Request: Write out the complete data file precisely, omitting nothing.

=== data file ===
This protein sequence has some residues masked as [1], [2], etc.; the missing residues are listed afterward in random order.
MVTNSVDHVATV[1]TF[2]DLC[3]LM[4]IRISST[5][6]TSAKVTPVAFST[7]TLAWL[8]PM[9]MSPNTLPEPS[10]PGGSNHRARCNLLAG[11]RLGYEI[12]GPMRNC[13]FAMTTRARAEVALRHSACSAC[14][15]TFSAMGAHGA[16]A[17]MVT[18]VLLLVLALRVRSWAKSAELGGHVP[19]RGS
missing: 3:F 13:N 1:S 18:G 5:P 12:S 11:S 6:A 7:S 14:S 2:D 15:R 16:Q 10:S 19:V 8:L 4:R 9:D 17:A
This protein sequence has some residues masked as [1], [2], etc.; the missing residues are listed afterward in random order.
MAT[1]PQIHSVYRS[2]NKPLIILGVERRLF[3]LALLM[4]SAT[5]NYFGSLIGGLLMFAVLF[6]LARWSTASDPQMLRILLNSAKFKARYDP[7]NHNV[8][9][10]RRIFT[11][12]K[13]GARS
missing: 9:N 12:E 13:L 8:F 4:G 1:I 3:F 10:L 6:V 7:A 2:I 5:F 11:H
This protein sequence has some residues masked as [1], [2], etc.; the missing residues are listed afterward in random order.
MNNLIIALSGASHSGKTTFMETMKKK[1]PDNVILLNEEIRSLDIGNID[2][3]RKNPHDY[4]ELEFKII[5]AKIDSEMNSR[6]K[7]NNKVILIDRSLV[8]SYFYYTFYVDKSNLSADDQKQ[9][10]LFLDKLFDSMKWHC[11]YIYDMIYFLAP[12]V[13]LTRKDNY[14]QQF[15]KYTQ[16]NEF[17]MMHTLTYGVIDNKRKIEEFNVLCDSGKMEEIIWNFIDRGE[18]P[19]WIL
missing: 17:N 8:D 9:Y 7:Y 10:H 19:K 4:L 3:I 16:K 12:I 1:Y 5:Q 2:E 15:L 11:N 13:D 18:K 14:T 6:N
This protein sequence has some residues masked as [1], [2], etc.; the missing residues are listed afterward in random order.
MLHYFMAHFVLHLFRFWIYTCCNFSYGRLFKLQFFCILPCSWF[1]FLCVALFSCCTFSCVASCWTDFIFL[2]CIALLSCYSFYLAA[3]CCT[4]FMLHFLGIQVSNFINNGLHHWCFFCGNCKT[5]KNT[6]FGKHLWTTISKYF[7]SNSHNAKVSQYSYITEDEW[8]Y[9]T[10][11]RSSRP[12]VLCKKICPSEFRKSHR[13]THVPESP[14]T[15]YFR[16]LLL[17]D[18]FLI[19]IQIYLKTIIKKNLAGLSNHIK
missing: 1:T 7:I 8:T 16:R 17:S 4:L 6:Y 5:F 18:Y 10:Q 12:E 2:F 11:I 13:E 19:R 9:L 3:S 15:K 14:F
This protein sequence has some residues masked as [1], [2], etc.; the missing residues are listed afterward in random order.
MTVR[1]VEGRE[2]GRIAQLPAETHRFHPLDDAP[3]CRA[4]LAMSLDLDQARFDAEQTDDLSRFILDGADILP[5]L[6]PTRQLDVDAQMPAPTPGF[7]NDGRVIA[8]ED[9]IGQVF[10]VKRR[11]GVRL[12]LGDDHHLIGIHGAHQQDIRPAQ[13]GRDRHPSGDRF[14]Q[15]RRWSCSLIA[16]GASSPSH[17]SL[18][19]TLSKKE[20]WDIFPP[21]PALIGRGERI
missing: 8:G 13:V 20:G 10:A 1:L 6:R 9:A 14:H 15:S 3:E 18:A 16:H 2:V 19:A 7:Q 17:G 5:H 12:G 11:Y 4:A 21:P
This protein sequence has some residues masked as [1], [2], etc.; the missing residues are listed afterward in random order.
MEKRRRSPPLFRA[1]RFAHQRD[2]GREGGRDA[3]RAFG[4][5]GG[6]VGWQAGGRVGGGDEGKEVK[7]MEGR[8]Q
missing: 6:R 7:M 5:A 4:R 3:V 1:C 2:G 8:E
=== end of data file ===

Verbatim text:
This protein sequence has some residues masked as [1], [2], etc.; the missing residues are listed afterward in random order.
MVTNSVDHVATV[1]TF[2]DLC[3]LM[4]IRISST[5][6]TSAKVTPVAFST[7]TLAWL[8]PM[9]MSPNTLPEPS[10]PGGSNHRARCNLLAG[11]RLGYEI[12]GPMRNC[13]FAMTTRARAEVALRHSACSAC[14][15]TFSAMGAHGA[16]A[17]MVT[18]VLLLVLALRVRSWAKSAELGGHVP[19]RGS
missing: 3:F 13:N 1:S 18:G 5:P 12:S 11:S 6:A 7:S 14:S 2:D 15:R 16:Q 10:S 19:V 8:L 4:R 9:D 17:A
This protein sequence has some residues masked as [1], [2], etc.; the missing residues are listed afterward in random order.
MAT[1]PQIHSVYRS[2]NKPLIILGVERRLF[3]LALLM[4]SAT[5]NYFGSLIGGLLMFAVLF[6]LARWSTASDPQMLRILLNSAKFKARYDP[7]NHNV[8][9][10]RRIFT[11][12]K[13]GARS
missing: 9:N 12:E 13:L 8:F 4:G 1:I 3:F 10:L 6:V 7:A 2:I 5:F 11:H
This protein sequence has some residues masked as [1], [2], etc.; the missing residues are listed afterward in random order.
MNNLIIALSGASHSGKTTFMETMKKK[1]PDNVILLNEEIRSLDIGNID[2][3]RKNPHDY[4]ELEFKII[5]AKIDSEMNSR[6]K[7]NNKVILIDRSLV[8]SYFYYTFYVDKSNLSADDQKQ[9][10]LFLDKLFDSMKWHC[11]YIYDMIYFLAP[12]V[13]LTRKDNY[14]QQF[15]KYTQ[16]NEF[17]MMHTLTYGVIDNKRKIEEFNVLCDSGKMEEIIWNFIDRGE[18]P[19]WIL
missing: 17:N 8:D 9:Y 7:Y 10:H 19:K 4:L 3:I 16:K 12:I 1:Y 5:Q 2:E 15:L 11:N 13:D 18:K 14:T 6:N
This protein sequence has some residues masked as [1], [2], etc.; the missing residues are listed afterward in random order.
MLHYFMAHFVLHLFRFWIYTCCNFSYGRLFKLQFFCILPCSWF[1]FLCVALFSCCTFSCVASCWTDFIFL[2]CIALLSCYSFYLAA[3]CCT[4]FMLHFLGIQVSNFINNGLHHWCFFCGNCKT[5]KNT[6]FGKHLWTTISKYF[7]SNSHNAKVSQYSYITEDEW[8]Y[9]T[10][11]RSSRP[12]VLCKKICPSEFRKSHR[13]THVPESP[14]T[15]YFR[16]LLL[17]D[18]FLI[19]IQIYLKTIIKKNLAGLSNHIK
missing: 1:T 7:I 8:T 16:R 17:S 4:L 6:Y 5:F 18:Y 10:Q 12:E 2:F 11:I 13:E 19:R 9:L 3:S 15:K 14:F
This protein sequence has some residues masked as [1], [2], etc.; the missing residues are listed afterward in random order.
MTVR[1]VEGRE[2]GRIAQLPAETHRFHPLDDAP[3]CRA[4]LAMSLDLDQARFDAEQTDDLSRFILDGADILP[5]L[6]PTRQLDVDAQMPAPTPGF[7]NDGRVIA[8]ED[9]IGQVF[10]VKRR[11]GVRL[12]LGDDHHLIGIHGAHQQDIRPAQ[13]GRDRHPSGDRF[14]Q[15]RRWSCSLIA[16]GASSPSH[17]SL[18][19]TLSKKE[20]WDIFPP[21]PALIGRGERI
missing: 8:G 13:V 20:G 10:A 1:L 6:R 9:A 14:H 15:S 3:E 18:A 16:H 2:V 19:A 7:Q 17:G 5:H 12:G 11:Y 4:A 21:P
This protein sequence has some residues masked as [1], [2], etc.; the missing residues are listed afterward in random order.
MEKRRRSPPLFRA[1]RFAHQRD[2]GREGGRDA[3]RAFG[4][5]GG[6]VGWQAGGRVGGGDEGKEVK[7]MEGR[8]Q
missing: 6:R 7:M 5:A 4:R 3:V 1:C 2:G 8:E